Editor, The Times:

Many Canadians are simply ahead of the curve

Editor, The Times:

Well I must admit, I have imbibed from time to time on the “noxious weed”—not much, all things in moderation—an old proverb.

However, having seen the future—the legalization of marijuana—well I and millions of other Canadians were simply ahead of the curve.

One item that jumped out at me from Jim Lamberton’s letter was that about a ship being stuck in the ice, which proved that a great big deep cold was lurking around the corner just waiting to freeze us all solid.

If Lamberton was referring to that same Russian ship that I am thinking about in the Northwest Passage, this particular ship was not stuck in the ice. It was up on a rock—rocks as I found out with my own encounters with them in 40 years of shipping on the B.C. coast are hard and unforgiving. They don’t freeze or melt unless there’s a crack or very high heat.

The one singular reason beside the fact the ship was skippered by Russian (my waggish friend again—it’s a Russian ship so one has to assume the shipper is Russian?) is the ship was cruising in uncharted water—only about 10 per cent of arctic waters are charted, the other 90 per cent remain largely unknown despite today’s modern navigation devices.

The reason most of the arctic is basically unknown is that for eons it was covered by thick ice—and woe to anyone, as the Franklin expedition found to its sorrow—trying to penetrate this frozen wasteland.

No Longer! Great areas of the Northwest Passage are now ice free for part of the year. Thus, ships including Russian ones are more and more cruising water never travelled except for some long dead mariners that supposed tens of thousands of years long past?

And there are many, many shoals, reefs, shallow spots, now just lurking beneath the surface. When the keel hits the bottom in some uncharted waters then you know they are there.

There is a simple science here—when it is cool water freezes. When it is warm ice melts—and much ocean surface is for once in thousands, perhaps millions, of years ice free.

As for rocks—from my experience I’ve found them hard, often jagged, and unforgiving.

Not at all like melting ice!

Dennis Peacock

Clearwater, B.C.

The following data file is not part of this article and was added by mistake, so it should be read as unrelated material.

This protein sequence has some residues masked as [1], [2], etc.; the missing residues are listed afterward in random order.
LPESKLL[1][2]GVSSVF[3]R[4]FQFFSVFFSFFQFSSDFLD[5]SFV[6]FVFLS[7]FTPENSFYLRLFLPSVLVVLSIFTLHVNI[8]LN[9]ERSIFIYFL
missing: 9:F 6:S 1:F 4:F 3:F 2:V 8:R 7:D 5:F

newsroom@clearwatertimes.com

Like us on Facebook and follow us on Twitter

Just Posted

Lacarya ladies golf report for July 10

Weather gods kindly provided a dry afternoon so 15 ladies could play at Lacarya Golf Course

NDP candidate wants to make communities more affordable

Gina Myhill-Jones also counts rich volunteer experience as an asset to her potential as a politician

Back in Time

Historical Perspective

Wells Gray gets voice on provincial tourism council

TWG marketing manager Stephanie Molina recently appointed to Minister’s Tourism Engagement Council

Rich the Vegan scoots across Canada for the animals

Rich Adams is riding his push scooter across Canada to bring awareness to the dog meat trade in Asia

B.C. VIEWS: NDP pushes ahead with Crown forest redistribution

This isn’t the time for a radical Indigenous rights agenda

Two dead in two-vehicle crash between Revelstoke and Golden

RCMP are investigating the cause of the crash

Ottawa fights planned class action against RCMP for bullying, intimidation

The current case is more general, applying to employees, including men, who worked for the RCMP

Alberta judge denies B.C.’s bid to block ‘Turn Off the Taps’ bill

He said the proper venue for the disagreement is Federal Court

Canadian high school science courses behind on climate change, says UBC study

Researchers found performance on key areas varies by province and territory

Six inducted into BC Hockey Hall of Fame

The 26th ceremony in Penticton welcomed powerful figures both from on and off the ice

RCMP investigate two shootings in the Lower Mainland

Incidents happened in Surrey, with a victim being treated at Langley Memorial Hospital

Most Read